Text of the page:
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              Making profits and providing care: comparing nonprofit, for-profit, and government hospitals.

               Jill Horwitz (2020)
              Three types of entities-nonprofit, for-profit, and government-own hospitals. Yet we know neither whether hospital types specialize in different medical services nor how service profitability affects specialization. In this econometric analysis of American Hospital Association data for every U.S. urban, acute care hospital (1988-2000), more than thirty services were categorized as relatively profitable, unprofitable, or variable. For-profits are most likely to offer relatively profitable medical services; government hospitals are most likely to offer relatively unprofitable services; nonprofits often fall in the middle. For-profits are also more responsive to changes in service profitability than the other two types.
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                Author and article information

                Journal
                BMJ Open
                BMJ Open
                bmjopen
                bmjopen
                BMJ Open
                BMJ Publishing Group (BMA House, Tavistock Square, London, WC1H 9JR )
                2044-6055
                2019
                20 September 2019
                : 9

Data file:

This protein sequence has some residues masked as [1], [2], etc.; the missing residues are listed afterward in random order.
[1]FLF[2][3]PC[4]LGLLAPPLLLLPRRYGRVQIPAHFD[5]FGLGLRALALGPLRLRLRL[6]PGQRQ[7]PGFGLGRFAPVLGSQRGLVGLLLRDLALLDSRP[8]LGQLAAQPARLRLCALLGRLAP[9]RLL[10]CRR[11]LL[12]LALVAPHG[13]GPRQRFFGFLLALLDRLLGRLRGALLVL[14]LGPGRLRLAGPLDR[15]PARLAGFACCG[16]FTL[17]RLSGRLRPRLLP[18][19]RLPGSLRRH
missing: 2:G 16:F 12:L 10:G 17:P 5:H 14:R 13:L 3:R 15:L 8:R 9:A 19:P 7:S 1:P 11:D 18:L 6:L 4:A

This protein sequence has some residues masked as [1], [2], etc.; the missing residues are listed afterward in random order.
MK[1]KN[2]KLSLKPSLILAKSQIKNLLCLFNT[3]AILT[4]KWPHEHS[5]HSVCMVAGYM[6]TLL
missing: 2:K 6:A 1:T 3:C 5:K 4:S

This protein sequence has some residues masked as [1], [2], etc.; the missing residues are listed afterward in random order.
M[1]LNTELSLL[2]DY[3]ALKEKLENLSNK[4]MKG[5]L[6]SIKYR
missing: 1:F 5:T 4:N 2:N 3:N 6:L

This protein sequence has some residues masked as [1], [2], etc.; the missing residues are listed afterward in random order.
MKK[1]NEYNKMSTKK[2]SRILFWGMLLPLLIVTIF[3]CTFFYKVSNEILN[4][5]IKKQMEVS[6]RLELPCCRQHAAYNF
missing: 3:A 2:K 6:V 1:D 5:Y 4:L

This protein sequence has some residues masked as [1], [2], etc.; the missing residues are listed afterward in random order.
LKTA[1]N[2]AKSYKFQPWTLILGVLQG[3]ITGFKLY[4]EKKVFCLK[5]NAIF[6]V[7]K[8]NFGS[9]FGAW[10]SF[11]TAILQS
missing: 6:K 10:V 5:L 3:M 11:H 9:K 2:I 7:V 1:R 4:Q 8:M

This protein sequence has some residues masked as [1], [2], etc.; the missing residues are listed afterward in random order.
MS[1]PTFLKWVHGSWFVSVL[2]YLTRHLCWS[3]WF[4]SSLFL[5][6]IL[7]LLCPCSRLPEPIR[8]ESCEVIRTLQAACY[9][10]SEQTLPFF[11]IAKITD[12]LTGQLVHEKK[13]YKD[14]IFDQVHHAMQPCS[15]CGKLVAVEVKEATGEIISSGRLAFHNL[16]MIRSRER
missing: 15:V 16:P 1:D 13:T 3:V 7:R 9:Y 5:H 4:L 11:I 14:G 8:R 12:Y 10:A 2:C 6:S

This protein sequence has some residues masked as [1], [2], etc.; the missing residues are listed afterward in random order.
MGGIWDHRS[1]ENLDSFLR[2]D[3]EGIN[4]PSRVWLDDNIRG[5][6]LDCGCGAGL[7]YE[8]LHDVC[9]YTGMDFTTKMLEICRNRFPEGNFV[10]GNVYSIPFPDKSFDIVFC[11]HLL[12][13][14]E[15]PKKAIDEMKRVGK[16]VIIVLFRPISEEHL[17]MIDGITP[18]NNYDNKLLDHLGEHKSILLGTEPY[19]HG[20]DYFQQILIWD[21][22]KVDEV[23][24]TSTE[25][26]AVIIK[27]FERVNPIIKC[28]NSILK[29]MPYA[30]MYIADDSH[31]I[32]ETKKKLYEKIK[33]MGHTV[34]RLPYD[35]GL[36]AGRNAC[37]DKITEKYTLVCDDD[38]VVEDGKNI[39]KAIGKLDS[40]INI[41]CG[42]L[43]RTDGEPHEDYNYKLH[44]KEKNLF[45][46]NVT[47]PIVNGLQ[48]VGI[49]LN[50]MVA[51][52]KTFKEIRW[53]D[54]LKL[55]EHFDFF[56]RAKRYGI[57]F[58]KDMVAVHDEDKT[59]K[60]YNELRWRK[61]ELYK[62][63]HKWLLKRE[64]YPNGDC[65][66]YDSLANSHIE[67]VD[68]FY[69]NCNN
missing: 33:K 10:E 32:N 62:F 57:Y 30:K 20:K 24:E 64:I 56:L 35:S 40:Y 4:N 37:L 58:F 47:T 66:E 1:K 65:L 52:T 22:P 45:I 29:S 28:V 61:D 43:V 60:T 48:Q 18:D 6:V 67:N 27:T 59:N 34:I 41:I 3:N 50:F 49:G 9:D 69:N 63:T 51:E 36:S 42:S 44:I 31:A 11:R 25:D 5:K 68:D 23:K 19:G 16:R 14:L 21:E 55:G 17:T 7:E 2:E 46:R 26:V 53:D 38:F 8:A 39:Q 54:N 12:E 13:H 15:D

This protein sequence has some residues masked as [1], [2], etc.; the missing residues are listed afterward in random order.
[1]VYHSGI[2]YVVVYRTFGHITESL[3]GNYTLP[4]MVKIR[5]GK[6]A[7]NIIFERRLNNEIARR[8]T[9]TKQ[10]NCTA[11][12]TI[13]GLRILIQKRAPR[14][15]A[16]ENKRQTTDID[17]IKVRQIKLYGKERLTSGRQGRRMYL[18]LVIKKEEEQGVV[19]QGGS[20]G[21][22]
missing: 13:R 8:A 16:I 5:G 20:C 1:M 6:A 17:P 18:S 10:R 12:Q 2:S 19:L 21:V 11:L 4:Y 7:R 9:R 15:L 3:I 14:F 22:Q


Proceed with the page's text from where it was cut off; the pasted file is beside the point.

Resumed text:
: 9
                Affiliations
                [1 ] departmentInstitute for Social and Family Medicine, School of Medicine , Zhejiang University , Hangzhou, China
                [2 ] departmentFaculty of Infectious and Tropical Diseases , London School of Hygiene and Tropical Medicine , London, UK
                [3 ] departmentCenter for Global Health, School of Medicine , Zhejiang University , Hangzhou, China
                [4 ] departmentInstitute for Global Health , University College London , London, UK
                [5 ] departmentDepartment of Family Medicine and Primary Care, Li Ka Shing Faculty of Medicine , The University of Hong Kong , Hong Kong, China
                Author notes
                [Correspondence to ] Dr Xudong Zhou; zhouxudong@ 123456zju.edu.cn ; Professor Lu Li; lilu@ 123456zju.edu.cn

                SZY and DW are joint first authors.

                Article
                bmjopen-2019-031513
                10.1136/bmjopen-2019-031513
                6756606
                31542763
                © Author(s) (or their employer(s)) 2019. Re-use permitted under CC BY-NC. No commercial re-use. See rights and permissions. Published by BMJ.

                This is an open access article distributed in accordance with the Creative Commons Attribution Non Commercial (CC BY-NC 4.0) license, which permits others to distribute, remix, adapt, build upon this work non-commercially, and license their derivative works on different terms, provided the original work is properly cited, appropriate credit is given, any changes made indicated, and the use is non-commercial. See: http://creativecommons.org/licenses/by-nc/4.0/.

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                Occupational and Environmental Medicine
                Original Research
                1506
                1716
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                Medicine

                workplace violence, health sector, impunity, china